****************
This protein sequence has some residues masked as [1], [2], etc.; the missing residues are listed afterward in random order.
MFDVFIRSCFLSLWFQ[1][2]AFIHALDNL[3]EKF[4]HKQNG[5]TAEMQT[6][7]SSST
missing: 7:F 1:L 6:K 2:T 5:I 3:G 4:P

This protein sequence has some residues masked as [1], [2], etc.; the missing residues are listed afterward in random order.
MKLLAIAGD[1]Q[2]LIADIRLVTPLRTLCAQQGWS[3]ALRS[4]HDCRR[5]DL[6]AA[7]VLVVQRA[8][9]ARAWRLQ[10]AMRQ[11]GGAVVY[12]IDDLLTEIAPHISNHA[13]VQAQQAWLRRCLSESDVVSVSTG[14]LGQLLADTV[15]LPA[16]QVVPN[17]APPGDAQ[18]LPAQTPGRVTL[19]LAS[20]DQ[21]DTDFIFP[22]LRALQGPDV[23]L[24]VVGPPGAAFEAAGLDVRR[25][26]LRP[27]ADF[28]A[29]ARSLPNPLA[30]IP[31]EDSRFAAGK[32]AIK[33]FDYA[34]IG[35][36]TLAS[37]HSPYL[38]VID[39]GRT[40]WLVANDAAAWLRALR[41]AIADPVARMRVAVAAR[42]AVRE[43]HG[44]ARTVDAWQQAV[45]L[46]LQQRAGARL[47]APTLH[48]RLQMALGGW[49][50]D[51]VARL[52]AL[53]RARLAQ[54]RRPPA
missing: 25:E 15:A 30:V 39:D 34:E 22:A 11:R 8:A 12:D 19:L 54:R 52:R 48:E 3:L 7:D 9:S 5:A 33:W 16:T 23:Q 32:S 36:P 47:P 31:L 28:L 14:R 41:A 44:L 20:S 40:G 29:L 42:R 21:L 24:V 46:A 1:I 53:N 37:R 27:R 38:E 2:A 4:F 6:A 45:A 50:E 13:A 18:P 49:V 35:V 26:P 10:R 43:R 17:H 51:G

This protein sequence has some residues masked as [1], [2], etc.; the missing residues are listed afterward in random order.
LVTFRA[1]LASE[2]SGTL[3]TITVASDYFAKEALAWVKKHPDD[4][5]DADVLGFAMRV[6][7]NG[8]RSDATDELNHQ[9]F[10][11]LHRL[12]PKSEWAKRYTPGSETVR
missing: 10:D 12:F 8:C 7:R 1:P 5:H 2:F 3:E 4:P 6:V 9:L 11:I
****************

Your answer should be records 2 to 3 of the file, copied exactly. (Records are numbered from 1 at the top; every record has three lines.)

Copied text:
This protein sequence has some residues masked as [1], [2], etc.; the missing residues are listed afterward in random order.
MKLLAIAGD[1]Q[2]LIADIRLVTPLRTLCAQQGWS[3]ALRS[4]HDCRR[5]DL[6]AA[7]VLVVQRA[8][9]ARAWRLQ[10]AMRQ[11]GGAVVY[12]IDDLLTEIAPHISNHA[13]VQAQQAWLRRCLSESDVVSVSTG[14]LGQLLADTV[15]LPA[16]QVVPN[17]APPGDAQ[18]LPAQTPGRVTL[19]LAS[20]DQ[21]DTDFIFP[22]LRALQGPDV[23]L[24]VVGPPGAAFEAAGLDVRR[25][26]LRP[27]ADF[28]A[29]ARSLPNPLA[30]IP[31]EDSRFAAGK[32]AIK[33]FDYA[34]IG[35][36]TLAS[37]HSPYL[38]VID[39]GRT[40]WLVANDAAAWLRALR[41]AIADPVARMRVAVAAR[42]AVRE[43]HG[44]ARTVDAWQQAV[45]L[46]LQQRAGARL[47]APTLH[48]RLQMALGGW[49][50]D[51]VARL[52]AL[53]RARLAQ[54]RRPPA
missing: 25:E 15:A 30:V 39:D 34:E 22:A 11:R 8:A 12:D 19:L 54:R 52:R 48:E 3:L 7:D 9:S 5:A 33:W 16:T 23:Q 32:S 36:P 47:P 31:L 28:L 14:R 41:A 44:L 20:S 40:G 29:L 42:R 21:L 24:V 46:A 1:I 53:N 37:R 27:R 38:E 2:A 4:F 6:A 45:A 50:E 13:A 18:P 49:V 35:V 26:P 10:R 43:R 17:H 51:G

This protein sequence has some residues masked as [1], [2], etc.; the missing residues are listed afterward in random order.
LVTFRA[1]LASE[2]SGTL[3]TITVASDYFAKEALAWVKKHPDD[4][5]DADVLGFAMRV[6][7]NG[8]RSDATDELNHQ[9]F[10][11]LHRL[12]PKSEWAKRYTPGSETVR
missing: 10:D 12:F 8:C 7:R 1:P 5:H 2:F 3:E 4:P 6:V 9:L 11:I